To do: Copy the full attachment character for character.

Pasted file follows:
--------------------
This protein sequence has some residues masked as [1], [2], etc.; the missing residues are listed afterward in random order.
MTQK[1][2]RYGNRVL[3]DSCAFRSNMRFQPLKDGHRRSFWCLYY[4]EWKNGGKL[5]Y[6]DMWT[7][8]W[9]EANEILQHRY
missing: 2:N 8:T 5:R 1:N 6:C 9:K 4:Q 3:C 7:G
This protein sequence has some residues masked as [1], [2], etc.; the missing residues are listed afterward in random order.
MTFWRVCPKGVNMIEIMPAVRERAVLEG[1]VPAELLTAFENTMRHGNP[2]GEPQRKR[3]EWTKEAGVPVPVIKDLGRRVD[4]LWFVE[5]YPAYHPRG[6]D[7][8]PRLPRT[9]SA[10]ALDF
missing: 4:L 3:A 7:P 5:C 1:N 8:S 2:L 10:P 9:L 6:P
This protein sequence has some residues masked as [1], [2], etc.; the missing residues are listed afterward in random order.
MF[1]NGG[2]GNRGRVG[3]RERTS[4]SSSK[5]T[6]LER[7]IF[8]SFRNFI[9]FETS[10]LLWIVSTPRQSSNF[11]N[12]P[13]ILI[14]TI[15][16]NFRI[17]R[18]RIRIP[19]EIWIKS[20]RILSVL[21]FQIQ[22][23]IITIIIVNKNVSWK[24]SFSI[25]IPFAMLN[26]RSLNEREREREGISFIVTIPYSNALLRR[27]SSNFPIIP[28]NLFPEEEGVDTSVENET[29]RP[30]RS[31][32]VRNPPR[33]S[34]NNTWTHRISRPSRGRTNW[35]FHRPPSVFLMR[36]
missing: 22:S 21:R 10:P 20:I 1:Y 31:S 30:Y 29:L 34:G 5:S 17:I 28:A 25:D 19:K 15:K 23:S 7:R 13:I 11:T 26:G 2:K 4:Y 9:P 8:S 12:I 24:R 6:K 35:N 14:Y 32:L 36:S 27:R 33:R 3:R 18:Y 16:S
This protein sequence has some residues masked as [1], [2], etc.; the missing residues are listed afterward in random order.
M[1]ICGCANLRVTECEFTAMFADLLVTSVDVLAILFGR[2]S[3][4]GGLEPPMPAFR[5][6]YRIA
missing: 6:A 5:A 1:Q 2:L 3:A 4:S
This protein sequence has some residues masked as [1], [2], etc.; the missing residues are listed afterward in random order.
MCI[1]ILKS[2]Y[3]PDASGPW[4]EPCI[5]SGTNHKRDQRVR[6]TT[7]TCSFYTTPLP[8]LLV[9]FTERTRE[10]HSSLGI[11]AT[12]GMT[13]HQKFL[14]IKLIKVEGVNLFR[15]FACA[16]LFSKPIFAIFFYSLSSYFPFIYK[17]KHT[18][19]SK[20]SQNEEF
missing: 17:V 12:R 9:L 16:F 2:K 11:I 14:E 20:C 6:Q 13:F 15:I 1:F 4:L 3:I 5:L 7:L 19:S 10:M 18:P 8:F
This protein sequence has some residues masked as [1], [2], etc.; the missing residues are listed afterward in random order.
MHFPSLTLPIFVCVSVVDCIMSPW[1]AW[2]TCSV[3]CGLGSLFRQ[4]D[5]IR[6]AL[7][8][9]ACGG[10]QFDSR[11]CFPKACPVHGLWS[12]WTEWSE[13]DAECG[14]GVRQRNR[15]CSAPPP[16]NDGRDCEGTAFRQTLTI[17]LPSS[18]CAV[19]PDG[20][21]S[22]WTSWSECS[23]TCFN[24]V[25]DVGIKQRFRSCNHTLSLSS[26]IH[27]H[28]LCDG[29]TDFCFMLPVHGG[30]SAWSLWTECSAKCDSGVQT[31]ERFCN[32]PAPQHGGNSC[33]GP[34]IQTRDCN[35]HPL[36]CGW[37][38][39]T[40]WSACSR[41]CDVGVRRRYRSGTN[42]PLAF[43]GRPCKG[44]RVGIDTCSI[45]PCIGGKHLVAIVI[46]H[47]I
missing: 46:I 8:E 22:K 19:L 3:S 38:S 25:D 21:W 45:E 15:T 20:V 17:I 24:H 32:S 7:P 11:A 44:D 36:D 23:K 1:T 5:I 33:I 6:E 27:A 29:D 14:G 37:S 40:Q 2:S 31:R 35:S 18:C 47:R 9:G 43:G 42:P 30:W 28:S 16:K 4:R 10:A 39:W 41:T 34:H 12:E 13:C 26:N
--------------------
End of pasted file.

This protein sequence has some residues masked as [1], [2], etc.; the missing residues are listed afterward in random order.
MTQK[1][2]RYGNRVL[3]DSCAFRSNMRFQPLKDGHRRSFWCLYY[4]EWKNGGKL[5]Y[6]DMWT[7][8]W[9]EANEILQHRY
missing: 2:N 8:T 5:R 1:N 6:C 9:K 4:Q 3:C 7:G
This protein sequence has some residues masked as [1], [2], etc.; the missing residues are listed afterward in random order.
MTFWRVCPKGVNMIEIMPAVRERAVLEG[1]VPAELLTAFENTMRHGNP[2]GEPQRKR[3]EWTKEAGVPVPVIKDLGRRVD[4]LWFVE[5]YPAYHPRG[6]D[7][8]PRLPRT[9]SA[10]ALDF
missing: 4:L 3:A 7:P 5:C 1:N 8:S 2:L 10:P 9:L 6:P
This protein sequence has some residues masked as [1], [2], etc.; the missing residues are listed afterward in random order.
MF[1]NGG[2]GNRGRVG[3]RERTS[4]SSSK[5]T[6]LER[7]IF[8]SFRNFI[9]FETS[10]LLWIVSTPRQSSNF[11]N[12]P[13]ILI[14]TI[15][16]NFRI[17]R[18]RIRIP[19]EIWIKS[20]RILSVL[21]FQIQ[22][23]IITIIIVNKNVSWK[24]SFSI[25]IPFAMLN[26]RSLNEREREREGISFIVTIPYSNALLRR[27]SSNFPIIP[28]NLFPEEEGVDTSVENET[29]RP[30]RS[31][32]VRNPPR[33]S[34]NNTWTHRISRPSRGRTNW[35]FHRPPSVFLMR[36]
missing: 22:S 21:R 10:P 20:I 1:Y 31:S 30:Y 29:L 34:G 5:S 17:I 28:A 25:D 19:K 15:K 23:S 7:R 13:I 11:T 26:G 2:K 4:Y 9:P 8:S 12:I 24:R 6:K 35:N 14:Y 32:L 36:S 27:R 33:R 3:R 18:Y 16:S
This protein sequence has some residues masked as [1], [2], etc.; the missing residues are listed afterward in random order.
M[1]ICGCANLRVTECEFTAMFADLLVTSVDVLAILFGR[2]S[3][4]GGLEPPMPAFR[5][6]YRIA
missing: 6:A 5:A 1:Q 2:L 3:A 4:S
This protein sequence has some residues masked as [1], [2], etc.; the missing residues are listed afterward in random order.
MCI[1]ILKS[2]Y[3]PDASGPW[4]EPCI[5]SGTNHKRDQRVR[6]TT[7]TCSFYTTPLP[8]LLV[9]FTERTRE[10]HSSLGI[11]AT[12]GMT[13]HQKFL[14]IKLIKVEGVNLFR[15]FACA[16]LFSKPIFAIFFYSLSSYFPFIYK[17]KHT[18][19]SK[20]SQNEEF
missing: 17:V 12:R 9:L 16:F 2:K 11:I 14:E 20:C 6:Q 13:F 15:I 1:F 4:L 3:I 5:L 7:L 19:S 10:M 18:P 8:F
This protein sequence has some residues masked as [1], [2], etc.; the missing residues are listed afterward in random order.
MHFPSLTLPIFVCVSVVDCIMSPW[1]AW[2]TCSV[3]CGLGSLFRQ[4]D[5]IR[6]AL[7][8][9]ACGG[10]QFDSR[11]CFPKACPVHGLWS[12]WTEWSE[13]DAECG[14]GVRQRNR[15]CSAPPP[16]NDGRDCEGTAFRQTLTI[17]LPSS[18]CAV[19]PDG[20][21]S[22]WTSWSECS[23]TCFN[24]V[25]DVGIKQRFRSCNHTLSLSS[26]IH[27]H[28]LCDG[29]TDFCFMLPVHGG[30]SAWSLWTECSAKCDSGVQT[31]ERFCN[32]PAPQHGGNSC[33]GP[34]IQTRDCN[35]HPL[36]CGW[37][38][39]T[40]WSACSR[41]CDVGVRRRYRSGTN[42]PLAF[43]GRPCKG[44]RVGIDTCSI[45]PCIGGKHLVAIVI[46]H[47]I
missing: 46:I 8:E 22:K 19:L 3:S 38:S 25:D 21:W 45:E 15:T 20:V 17:I 24:H 32:S 7:P 11:A 44:D 36:D 23:K 1:T 5:I 33:I 6:E 27:A 29:D 14:G 37:S 40:Q 2:S 31:R 35:S 18:C 47:R 9:G 43:G 42:P 30:W 28:S 16:K 4:R 10:A 39:W 41:T 34:H 12:E 13:C 26:N